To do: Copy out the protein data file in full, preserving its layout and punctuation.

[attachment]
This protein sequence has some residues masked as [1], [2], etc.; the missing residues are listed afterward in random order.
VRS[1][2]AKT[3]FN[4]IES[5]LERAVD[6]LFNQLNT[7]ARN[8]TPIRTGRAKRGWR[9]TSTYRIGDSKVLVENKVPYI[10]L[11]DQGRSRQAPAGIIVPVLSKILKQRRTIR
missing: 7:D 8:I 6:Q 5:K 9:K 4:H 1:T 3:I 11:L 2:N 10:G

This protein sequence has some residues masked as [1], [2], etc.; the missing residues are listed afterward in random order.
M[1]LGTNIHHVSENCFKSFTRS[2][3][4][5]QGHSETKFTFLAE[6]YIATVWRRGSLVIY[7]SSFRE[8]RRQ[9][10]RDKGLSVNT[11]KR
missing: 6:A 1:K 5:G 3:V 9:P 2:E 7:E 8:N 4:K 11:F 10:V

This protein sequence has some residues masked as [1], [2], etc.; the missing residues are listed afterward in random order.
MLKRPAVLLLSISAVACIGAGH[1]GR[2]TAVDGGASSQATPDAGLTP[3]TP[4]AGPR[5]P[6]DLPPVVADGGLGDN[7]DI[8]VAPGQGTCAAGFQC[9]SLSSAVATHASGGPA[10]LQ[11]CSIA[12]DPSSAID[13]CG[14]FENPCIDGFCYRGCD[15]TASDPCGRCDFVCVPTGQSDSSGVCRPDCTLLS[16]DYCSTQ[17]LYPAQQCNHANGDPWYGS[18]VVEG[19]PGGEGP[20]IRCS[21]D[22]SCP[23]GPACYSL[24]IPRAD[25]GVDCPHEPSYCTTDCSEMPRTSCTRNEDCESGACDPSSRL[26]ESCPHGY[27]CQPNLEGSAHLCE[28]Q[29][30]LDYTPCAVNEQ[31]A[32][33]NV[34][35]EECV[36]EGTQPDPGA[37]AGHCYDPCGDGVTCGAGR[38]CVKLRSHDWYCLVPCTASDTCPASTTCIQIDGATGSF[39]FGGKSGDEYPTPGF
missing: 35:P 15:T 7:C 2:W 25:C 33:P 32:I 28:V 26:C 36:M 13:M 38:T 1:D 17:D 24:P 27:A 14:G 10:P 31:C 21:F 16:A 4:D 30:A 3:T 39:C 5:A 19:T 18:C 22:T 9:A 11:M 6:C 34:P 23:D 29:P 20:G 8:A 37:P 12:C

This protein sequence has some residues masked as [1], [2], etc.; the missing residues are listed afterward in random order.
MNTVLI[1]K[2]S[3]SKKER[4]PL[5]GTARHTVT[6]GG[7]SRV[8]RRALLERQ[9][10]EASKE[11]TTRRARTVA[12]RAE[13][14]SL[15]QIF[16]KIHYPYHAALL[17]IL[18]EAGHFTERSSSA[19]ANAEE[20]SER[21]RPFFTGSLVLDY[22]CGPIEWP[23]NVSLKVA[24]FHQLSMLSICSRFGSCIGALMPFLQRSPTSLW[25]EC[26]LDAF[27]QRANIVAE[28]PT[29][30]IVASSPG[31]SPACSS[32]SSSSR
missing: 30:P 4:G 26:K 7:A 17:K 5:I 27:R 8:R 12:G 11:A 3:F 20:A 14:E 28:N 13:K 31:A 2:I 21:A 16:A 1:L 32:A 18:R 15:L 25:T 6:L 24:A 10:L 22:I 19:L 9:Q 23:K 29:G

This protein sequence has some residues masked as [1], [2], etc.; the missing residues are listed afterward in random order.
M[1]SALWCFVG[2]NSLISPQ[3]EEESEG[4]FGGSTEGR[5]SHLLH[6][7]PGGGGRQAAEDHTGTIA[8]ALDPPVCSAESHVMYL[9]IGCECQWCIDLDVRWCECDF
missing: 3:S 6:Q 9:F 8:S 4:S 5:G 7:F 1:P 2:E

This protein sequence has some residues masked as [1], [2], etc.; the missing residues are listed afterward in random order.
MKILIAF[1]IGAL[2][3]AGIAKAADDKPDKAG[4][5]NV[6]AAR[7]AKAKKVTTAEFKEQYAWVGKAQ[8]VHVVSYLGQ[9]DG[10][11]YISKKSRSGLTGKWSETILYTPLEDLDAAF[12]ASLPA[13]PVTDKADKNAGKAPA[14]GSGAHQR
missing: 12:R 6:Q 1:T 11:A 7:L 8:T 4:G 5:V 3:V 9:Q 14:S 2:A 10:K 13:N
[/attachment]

This protein sequence has some residues masked as [1], [2], etc.; the missing residues are listed afterward in random order.
VRS[1][2]AKT[3]FN[4]IES[5]LERAVD[6]LFNQLNT[7]ARN[8]TPIRTGRAKRGWR[9]TSTYRIGDSKVLVENKVPYI[10]L[11]DQGRSRQAPAGIIVPVLSKILKQRRTIR
missing: 7:D 8:I 6:Q 5:K 9:K 4:H 1:T 3:I 11:L 2:N 10:G

This protein sequence has some residues masked as [1], [2], etc.; the missing residues are listed afterward in random order.
M[1]LGTNIHHVSENCFKSFTRS[2][3][4][5]QGHSETKFTFLAE[6]YIATVWRRGSLVIY[7]SSFRE[8]RRQ[9][10]RDKGLSVNT[11]KR
missing: 6:A 1:K 5:G 3:V 9:P 2:E 7:E 8:N 4:K 11:F 10:V

This protein sequence has some residues masked as [1], [2], etc.; the missing residues are listed afterward in random order.
MLKRPAVLLLSISAVACIGAGH[1]GR[2]TAVDGGASSQATPDAGLTP[3]TP[4]AGPR[5]P[6]DLPPVVADGGLGDN[7]DI[8]VAPGQGTCAAGFQC[9]SLSSAVATHASGGPA[10]LQ[11]CSIA[12]DPSSAID[13]CG[14]FENPCIDGFCYRGCD[15]TASDPCGRCDFVCVPTGQSDSSGVCRPDCTLLS[16]DYCSTQ[17]LYPAQQCNHANGDPWYGS[18]VVEG[19]PGGEGP[20]IRCS[21]D[22]SCP[23]GPACYSL[24]IPRAD[25]GVDCPHEPSYCTTDCSEMPRTSCTRNEDCESGACDPSSRL[26]ESCPHGY[27]CQPNLEGSAHLCE[28]Q[29][30]LDYTPCAVNEQ[31]A[32][33]NV[34][35]EECV[36]EGTQPDPGA[37]AGHCYDPCGDGVTCGAGR[38]CVKLRSHDWYCLVPCTASDTCPASTTCIQIDGATGSF[39]FGGKSGDEYPTPGF
missing: 35:P 15:T 7:C 2:W 25:C 33:P 32:I 28:V 26:C 36:M 13:M 38:T 1:D 17:D 24:P 27:A 14:G 10:P 31:C 21:F 16:A 4:D 30:A 3:T 39:C 5:A 19:T 18:C 22:T 9:A 11:M 6:C 34:P 23:D 29:P 20:G 8:A 37:P 12:C

This protein sequence has some residues masked as [1], [2], etc.; the missing residues are listed afterward in random order.
MNTVLI[1]K[2]S[3]SKKER[4]PL[5]GTARHTVT[6]GG[7]SRV[8]RRALLERQ[9][10]EASKE[11]TTRRARTVA[12]RAE[13][14]SL[15]QIF[16]KIHYPYHAALL[17]IL[18]EAGHFTERSSSA[19]ANAEE[20]SER[21]RPFFTGSLVLDY[22]CGPIEWP[23]NVSLKVA[24]FHQLSMLSICSRFGSCIGALMPFLQRSPTSLW[25]EC[26]LDAF[27]QRANIVAE[28]PT[29][30]IVASSPG[31]SPACSS[32]SSSSR
missing: 30:P 4:G 26:K 7:A 17:K 5:I 27:R 8:R 12:G 11:A 3:F 20:A 14:E 28:N 13:K 31:A 2:I 21:A 16:A 1:L 32:A 18:R 15:L 25:T 6:L 24:A 10:L 22:I 19:L 9:Q 23:K 29:G

This protein sequence has some residues masked as [1], [2], etc.; the missing residues are listed afterward in random order.
M[1]SALWCFVG[2]NSLISPQ[3]EEESEG[4]FGGSTEGR[5]SHLLH[6][7]PGGGGRQAAEDHTGTIA[8]ALDPPVCSAESHVMYL[9]IGCECQWCIDLDVRWCECDF
missing: 3:S 6:Q 9:F 8:S 4:S 5:G 7:F 1:P 2:E

This protein sequence has some residues masked as [1], [2], etc.; the missing residues are listed afterward in random order.
MKILIAF[1]IGAL[2][3]AGIAKAADDKPDKAG[4][5]NV[6]AAR[7]AKAKKVTTAEFKEQYAWVGKAQ[8]VHVVSYLGQ[9]DG[10][11]YISKKSRSGLTGKWSETILYTPLEDLDAAF[12]ASLPA[13]PVTDKADKNAGKAPA[14]GSGAHQR
missing: 12:R 6:Q 1:T 11:A 7:L 8:T 4:G 5:V 3:V 9:Q 14:S 2:A 10:K 13:N